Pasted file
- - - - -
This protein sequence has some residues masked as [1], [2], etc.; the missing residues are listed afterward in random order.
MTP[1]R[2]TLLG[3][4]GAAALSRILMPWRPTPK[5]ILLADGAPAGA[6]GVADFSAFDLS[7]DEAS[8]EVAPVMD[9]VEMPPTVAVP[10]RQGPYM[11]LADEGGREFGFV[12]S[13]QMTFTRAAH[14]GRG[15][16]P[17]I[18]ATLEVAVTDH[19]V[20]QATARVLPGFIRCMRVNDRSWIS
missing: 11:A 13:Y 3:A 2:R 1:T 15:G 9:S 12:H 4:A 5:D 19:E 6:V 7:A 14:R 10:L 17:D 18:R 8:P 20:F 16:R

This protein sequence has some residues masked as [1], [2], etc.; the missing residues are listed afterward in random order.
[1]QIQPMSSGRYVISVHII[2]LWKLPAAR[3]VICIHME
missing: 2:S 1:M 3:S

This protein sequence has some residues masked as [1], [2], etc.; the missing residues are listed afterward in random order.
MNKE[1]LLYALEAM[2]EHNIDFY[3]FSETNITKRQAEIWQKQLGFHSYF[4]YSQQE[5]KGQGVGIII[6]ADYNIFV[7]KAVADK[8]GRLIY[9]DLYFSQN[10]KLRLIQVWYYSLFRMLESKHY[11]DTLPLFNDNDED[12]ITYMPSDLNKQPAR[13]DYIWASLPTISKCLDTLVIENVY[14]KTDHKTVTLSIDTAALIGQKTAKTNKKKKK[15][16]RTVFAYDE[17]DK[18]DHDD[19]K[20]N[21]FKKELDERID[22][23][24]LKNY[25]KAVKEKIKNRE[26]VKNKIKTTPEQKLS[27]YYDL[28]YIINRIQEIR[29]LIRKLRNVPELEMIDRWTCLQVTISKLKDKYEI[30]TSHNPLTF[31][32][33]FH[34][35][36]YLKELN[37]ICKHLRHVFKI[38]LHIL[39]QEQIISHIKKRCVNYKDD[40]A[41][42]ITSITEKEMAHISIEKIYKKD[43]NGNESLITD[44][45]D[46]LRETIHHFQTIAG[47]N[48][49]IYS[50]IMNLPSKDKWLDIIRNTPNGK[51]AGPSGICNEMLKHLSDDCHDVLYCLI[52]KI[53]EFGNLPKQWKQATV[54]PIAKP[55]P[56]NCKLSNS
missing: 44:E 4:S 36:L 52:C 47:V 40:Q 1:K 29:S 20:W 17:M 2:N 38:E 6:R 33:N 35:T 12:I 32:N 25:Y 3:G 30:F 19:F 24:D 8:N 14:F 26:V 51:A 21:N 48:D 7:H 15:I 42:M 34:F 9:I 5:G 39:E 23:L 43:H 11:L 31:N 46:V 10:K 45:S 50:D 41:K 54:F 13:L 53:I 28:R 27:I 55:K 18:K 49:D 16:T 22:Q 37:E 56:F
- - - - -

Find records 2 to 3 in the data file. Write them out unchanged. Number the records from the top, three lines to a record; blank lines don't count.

This protein sequence has some residues masked as [1], [2], etc.; the missing residues are listed afterward in random order.
[1]QIQPMSSGRYVISVHII[2]LWKLPAAR[3]VICIHME
missing: 2:S 1:M 3:S

This protein sequence has some residues masked as [1], [2], etc.; the missing residues are listed afterward in random order.
MNKE[1]LLYALEAM[2]EHNIDFY[3]FSETNITKRQAEIWQKQLGFHSYF[4]YSQQE[5]KGQGVGIII[6]ADYNIFV[7]KAVADK[8]GRLIY[9]DLYFSQN[10]KLRLIQVWYYSLFRMLESKHY[11]DTLPLFNDNDED[12]ITYMPSDLNKQPAR[13]DYIWASLPTISKCLDTLVIENVY[14]KTDHKTVTLSIDTAALIGQKTAKTNKKKKK[15][16]RTVFAYDE[17]DK[18]DHDD[19]K[20]N[21]FKKELDERID[22][23][24]LKNY[25]KAVKEKIKNRE[26]VKNKIKTTPEQKLS[27]YYDL[28]YIINRIQEIR[29]LIRKLRNVPELEMIDRWTCLQVTISKLKDKYEI[30]TSHNPLTF[31][32][33]FH[34][35][36]YLKELN[37]ICKHLRHVFKI[38]LHIL[39]QEQIISHIKKRCVNYKDD[40]A[41][42]ITSITEKEMAHISIEKIYKKD[43]NGNESLITD[44][45]D[46]LRETIHHFQTIAG[47]N[48][49]IYS[50]IMNLPSKDKWLDIIRNTPNGK[51]AGPSGICNEMLKHLSDDCHDVLYCLI[52]KI[53]EFGNLPKQWKQATV[54]PIAKP[55]P[56]NCKLSNS
missing: 44:E 4:S 36:L 52:C 47:V 40:Q 1:K 29:S 20:W 17:M 2:N 38:E 6:R 33:N 35:T 12:I 32:N 25:Y 3:G 30:F 19:F 24:D 8:N 14:F 26:V 51:A 21:N 48:D 7:H 15:I 42:M 34:F 9:I 5:G 39:E 23:L 43:H 11:L 31:N 46:V 10:K 45:S 50:D 41:K 54:F 13:L 53:I 28:R 27:I 55:K 18:K 49:D 16:T 22:Q 37:E 56:F